A Movie Producer’s Technique for an Unforgettable Wedding Video

Nowadays, when you rent a DVD to watch in the comfort of your home, you can usually count on a “Special Features” section, where the movie producer includes a “back story” or “making of the movie” featurette. This same “back story” technique can easily be added to your wedding video to add a fun, “up close and personal” touch, in playful contrast to the formality of the wedding ceremony. And it doesn’t require any out of the ordinary time or effort.

The main focus of the back story should be pre-wedding, on-camera interviews with the bride and groom. The wedding rehearsal is a great opportunity for these interviews to be tape recorded.

Interview the bride and groom separately. They shouldn’t be allowed to listen to each other’s interviews. You want their comments to be an entertaining surprise when they view the finished video.

Conduct the interviews in a quiet space with adequate lighting. Make sure there are no harsh shadows and/or “hot spots” on the person’s face or directly behind them.

If you are relying on the on-camera microphone for the interview, you will have to move the camera approximately 5-6 feet from the subject. Set your camera/tripod at eye level, and then zoom in or out to compose your shot.

Using a hand-held microphone, however, will give you the discretion to compose more complex shots by increasing your camera’s range and flexibilty.

Set up a slightly off-center, head shot wide enough to include their upper torso. Be sure not to cut off the top of their heads…or conversely, don’t have tons of empty space above their heads.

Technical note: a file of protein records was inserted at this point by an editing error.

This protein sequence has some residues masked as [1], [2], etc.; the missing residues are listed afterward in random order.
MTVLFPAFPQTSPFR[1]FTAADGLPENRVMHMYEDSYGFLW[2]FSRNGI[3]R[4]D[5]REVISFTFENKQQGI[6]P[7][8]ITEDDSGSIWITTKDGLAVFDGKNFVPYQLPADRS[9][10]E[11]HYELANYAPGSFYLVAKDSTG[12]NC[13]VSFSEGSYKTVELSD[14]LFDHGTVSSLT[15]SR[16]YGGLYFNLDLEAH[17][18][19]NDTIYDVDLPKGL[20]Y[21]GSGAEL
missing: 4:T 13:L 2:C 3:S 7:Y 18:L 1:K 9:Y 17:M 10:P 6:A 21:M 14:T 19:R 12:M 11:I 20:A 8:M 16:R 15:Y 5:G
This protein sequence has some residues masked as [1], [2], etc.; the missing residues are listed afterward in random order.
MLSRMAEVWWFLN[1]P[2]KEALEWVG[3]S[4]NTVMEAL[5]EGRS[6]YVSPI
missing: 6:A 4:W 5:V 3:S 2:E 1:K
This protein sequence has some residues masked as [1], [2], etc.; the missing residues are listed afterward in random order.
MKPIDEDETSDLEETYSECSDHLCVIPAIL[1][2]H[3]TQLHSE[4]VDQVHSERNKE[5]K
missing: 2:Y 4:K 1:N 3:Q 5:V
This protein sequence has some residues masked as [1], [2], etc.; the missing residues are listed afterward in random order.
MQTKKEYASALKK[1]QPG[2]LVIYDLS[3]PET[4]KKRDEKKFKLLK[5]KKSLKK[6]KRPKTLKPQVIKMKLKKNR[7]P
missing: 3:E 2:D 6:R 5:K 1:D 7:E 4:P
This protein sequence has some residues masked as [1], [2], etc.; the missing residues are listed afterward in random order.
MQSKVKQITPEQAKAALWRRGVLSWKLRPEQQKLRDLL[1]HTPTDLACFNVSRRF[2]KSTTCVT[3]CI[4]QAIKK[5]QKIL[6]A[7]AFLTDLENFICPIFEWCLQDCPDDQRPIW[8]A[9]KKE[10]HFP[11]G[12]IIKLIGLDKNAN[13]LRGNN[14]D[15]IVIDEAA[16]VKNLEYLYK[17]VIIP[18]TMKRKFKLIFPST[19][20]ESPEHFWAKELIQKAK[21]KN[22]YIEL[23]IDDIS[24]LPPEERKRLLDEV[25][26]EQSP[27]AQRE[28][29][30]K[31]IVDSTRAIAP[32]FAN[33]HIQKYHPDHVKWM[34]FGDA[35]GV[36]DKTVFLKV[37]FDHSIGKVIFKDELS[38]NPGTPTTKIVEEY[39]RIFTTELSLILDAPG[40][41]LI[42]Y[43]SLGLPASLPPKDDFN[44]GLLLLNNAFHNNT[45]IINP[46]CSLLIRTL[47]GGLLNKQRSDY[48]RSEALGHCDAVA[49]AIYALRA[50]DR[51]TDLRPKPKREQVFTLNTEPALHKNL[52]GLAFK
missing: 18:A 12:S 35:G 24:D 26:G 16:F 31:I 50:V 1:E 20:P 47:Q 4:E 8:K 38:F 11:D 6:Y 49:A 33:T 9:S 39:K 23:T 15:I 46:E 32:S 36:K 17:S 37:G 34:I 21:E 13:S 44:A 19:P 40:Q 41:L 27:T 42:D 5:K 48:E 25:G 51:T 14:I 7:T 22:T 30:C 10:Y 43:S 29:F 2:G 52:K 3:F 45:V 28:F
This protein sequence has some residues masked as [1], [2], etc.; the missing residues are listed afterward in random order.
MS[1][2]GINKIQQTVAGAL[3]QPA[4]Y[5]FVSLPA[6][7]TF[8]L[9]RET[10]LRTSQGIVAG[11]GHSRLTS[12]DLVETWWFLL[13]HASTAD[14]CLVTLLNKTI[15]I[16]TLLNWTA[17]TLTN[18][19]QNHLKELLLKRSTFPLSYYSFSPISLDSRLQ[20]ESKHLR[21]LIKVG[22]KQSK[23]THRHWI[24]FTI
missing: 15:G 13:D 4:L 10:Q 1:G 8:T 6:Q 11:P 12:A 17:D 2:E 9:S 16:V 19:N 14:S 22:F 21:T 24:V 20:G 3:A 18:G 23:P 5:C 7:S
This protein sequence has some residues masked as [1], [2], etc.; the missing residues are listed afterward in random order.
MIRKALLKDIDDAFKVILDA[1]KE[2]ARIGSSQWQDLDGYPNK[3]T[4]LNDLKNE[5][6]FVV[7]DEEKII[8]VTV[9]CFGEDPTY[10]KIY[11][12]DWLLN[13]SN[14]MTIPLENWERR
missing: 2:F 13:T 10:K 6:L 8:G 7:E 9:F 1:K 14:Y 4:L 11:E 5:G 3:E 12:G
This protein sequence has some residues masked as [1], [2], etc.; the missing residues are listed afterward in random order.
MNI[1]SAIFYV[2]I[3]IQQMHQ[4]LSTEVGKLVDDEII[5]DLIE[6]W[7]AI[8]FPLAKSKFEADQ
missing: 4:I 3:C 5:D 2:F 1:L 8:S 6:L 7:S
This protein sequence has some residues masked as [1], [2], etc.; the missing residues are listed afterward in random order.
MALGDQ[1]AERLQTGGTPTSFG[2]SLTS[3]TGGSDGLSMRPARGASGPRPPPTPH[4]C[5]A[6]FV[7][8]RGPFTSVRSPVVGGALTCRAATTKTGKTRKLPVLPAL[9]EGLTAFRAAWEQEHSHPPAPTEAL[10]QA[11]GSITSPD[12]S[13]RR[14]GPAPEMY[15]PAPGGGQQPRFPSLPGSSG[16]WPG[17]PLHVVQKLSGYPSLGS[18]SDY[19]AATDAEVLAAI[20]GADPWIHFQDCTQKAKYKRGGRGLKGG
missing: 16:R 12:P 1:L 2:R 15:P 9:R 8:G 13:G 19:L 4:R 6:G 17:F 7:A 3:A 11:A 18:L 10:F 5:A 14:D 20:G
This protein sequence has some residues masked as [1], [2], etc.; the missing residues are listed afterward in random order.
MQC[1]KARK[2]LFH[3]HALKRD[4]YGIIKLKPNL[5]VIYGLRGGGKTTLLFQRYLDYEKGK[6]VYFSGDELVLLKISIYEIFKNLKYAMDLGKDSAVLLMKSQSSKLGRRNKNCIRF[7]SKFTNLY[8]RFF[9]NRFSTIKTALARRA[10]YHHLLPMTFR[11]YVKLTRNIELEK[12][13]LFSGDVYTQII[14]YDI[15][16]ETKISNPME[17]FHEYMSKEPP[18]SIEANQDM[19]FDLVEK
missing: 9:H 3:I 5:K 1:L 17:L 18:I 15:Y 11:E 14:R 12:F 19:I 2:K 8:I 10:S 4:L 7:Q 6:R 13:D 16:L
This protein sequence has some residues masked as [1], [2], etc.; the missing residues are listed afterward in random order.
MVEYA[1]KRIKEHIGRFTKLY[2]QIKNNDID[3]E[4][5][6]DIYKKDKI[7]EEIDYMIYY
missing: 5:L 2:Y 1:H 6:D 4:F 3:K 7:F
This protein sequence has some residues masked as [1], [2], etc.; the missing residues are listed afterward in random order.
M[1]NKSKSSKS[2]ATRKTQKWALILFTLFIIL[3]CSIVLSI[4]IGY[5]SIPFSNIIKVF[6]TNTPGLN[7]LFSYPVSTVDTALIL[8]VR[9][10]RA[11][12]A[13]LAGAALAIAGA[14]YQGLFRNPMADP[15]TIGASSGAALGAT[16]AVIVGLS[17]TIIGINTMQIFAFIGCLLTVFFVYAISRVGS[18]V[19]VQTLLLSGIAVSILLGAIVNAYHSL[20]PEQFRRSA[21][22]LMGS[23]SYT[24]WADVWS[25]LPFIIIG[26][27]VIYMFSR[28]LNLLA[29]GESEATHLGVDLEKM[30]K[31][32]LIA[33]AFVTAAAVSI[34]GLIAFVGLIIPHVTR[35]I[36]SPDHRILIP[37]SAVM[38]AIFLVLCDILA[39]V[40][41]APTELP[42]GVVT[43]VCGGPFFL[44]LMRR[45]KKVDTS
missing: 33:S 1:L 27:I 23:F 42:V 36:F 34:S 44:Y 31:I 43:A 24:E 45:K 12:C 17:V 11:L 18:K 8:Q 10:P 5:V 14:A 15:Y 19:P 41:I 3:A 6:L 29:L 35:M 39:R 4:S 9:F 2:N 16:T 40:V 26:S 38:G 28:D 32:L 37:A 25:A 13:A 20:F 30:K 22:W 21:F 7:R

Once your shot is set up, resist the temptation to zoom in or out.

You will get better interview results by having the bride and groom direct their answers to you as you stand or sit off to the side of the camera. Try to be conversational so as to put them at ease.

The only time that they should look directly into the camera is when you ask them if they have anything they’d like to say to their fiancée.

Here are some suggested interview questions:

“You’re getting married tomorrow. How do you feel?”

“When did you know that _________ was the ONE?”

“How did you two meet?”

“What are you expecting from the wedding tomorrow?”

“Is there anything you’d like to say to your bride/groom tonight?”

You can also come up with your own questions. You are only limited by your imagination.

Before you begin rolling tape, it is very important to instruct the bride and groom to restate the question in their answer.

Example: Question:“How did you two meet?” Answer: “We met in a sociology class at the university…

Question: “What are you expecting from the wedding tomorrow?” Answer: “Tomorrow I’m expecting…

Explain to them that their answers need to be complete statements that makes sense all by themselves since the audience viewing the edited videotape will only hear their answer and not your question. Restating part of the question in their answer helps to avoid getting responses that don’t make any sense.

Also remember to keep your questions short. Short questions get long answers. Long questions get short answers. Don’t be afraid to ask them to elaborate on any point that seems incomplete.

At the end of the interview have them each look directly into the camera and blow a kiss, Next, have them pretend to catch a kiss,
looking into the camera. And, of course, don’t forget to tell them to, “smile.”

Using this movie producer “Special Feature” technique will not only make your wedding video unforgettable, but exciting and fun as well!